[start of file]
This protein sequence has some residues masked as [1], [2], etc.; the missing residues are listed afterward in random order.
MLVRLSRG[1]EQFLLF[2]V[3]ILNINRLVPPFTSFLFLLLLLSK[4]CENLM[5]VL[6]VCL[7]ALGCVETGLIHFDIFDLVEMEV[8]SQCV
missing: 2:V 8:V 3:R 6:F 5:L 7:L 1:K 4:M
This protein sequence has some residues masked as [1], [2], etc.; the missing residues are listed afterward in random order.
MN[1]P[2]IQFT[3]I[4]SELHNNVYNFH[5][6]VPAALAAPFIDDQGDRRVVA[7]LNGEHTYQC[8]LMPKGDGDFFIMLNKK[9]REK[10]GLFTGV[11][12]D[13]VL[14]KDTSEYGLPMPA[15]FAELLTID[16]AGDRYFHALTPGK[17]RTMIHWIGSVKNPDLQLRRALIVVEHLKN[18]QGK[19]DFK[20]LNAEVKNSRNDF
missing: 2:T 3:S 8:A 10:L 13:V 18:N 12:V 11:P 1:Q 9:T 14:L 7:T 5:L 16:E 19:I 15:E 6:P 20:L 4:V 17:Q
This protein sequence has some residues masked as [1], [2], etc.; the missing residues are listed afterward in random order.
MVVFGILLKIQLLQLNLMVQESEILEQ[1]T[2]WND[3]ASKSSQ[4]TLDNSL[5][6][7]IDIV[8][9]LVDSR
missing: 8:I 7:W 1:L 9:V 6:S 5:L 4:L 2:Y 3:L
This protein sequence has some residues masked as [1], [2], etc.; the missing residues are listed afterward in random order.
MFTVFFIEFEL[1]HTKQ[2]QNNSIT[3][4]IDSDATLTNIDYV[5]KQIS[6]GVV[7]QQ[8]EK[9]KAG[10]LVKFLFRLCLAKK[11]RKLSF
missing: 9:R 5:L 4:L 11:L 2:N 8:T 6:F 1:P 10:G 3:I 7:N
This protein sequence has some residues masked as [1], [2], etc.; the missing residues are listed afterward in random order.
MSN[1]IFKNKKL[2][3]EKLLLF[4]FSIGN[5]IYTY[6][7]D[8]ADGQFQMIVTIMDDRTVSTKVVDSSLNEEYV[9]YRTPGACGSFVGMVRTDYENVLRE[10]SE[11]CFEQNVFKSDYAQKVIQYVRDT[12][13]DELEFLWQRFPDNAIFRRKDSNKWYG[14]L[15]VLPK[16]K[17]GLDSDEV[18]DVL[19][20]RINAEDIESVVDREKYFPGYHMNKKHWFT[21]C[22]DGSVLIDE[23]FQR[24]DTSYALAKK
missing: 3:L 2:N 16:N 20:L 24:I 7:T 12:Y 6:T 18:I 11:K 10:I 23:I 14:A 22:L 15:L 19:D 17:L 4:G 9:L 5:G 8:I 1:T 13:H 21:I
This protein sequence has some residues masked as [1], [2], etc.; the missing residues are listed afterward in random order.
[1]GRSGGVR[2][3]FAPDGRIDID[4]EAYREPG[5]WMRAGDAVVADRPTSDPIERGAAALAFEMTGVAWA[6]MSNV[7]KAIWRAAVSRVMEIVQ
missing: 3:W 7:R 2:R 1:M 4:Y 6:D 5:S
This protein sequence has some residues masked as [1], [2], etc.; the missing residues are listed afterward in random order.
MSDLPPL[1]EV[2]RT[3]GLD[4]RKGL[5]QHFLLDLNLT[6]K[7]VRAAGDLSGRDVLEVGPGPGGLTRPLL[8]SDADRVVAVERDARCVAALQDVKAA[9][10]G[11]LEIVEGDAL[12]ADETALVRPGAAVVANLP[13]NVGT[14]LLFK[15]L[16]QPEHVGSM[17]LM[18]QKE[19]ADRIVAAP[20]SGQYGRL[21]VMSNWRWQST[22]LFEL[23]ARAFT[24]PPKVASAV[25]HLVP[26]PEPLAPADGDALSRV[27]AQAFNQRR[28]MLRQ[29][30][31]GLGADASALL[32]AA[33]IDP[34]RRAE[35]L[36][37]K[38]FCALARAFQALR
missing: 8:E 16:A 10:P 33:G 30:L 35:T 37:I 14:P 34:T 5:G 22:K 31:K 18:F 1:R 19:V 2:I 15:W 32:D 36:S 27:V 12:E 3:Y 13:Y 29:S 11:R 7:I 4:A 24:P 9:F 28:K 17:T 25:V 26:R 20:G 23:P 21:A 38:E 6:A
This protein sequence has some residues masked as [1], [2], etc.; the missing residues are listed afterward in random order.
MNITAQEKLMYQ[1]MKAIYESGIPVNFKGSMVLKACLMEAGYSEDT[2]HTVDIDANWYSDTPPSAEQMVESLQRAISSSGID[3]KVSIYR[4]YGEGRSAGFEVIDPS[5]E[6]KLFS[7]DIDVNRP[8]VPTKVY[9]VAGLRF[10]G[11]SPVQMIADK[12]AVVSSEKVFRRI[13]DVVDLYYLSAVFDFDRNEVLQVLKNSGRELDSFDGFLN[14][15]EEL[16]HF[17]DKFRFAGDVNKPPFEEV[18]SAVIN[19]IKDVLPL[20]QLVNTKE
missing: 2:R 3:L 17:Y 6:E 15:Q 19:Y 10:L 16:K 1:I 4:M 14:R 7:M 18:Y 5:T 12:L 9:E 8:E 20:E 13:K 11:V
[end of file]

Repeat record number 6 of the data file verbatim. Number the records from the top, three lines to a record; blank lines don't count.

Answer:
This protein sequence has some residues masked as [1], [2], etc.; the missing residues are listed afterward in random order.
[1]GRSGGVR[2][3]FAPDGRIDID[4]EAYREPG[5]WMRAGDAVVADRPTSDPIERGAAALAFEMTGVAWA[6]MSNV[7]KAIWRAAVSRVMEIVQ
missing: 3:W 7:R 2:R 1:M 4:Y 6:D 5:S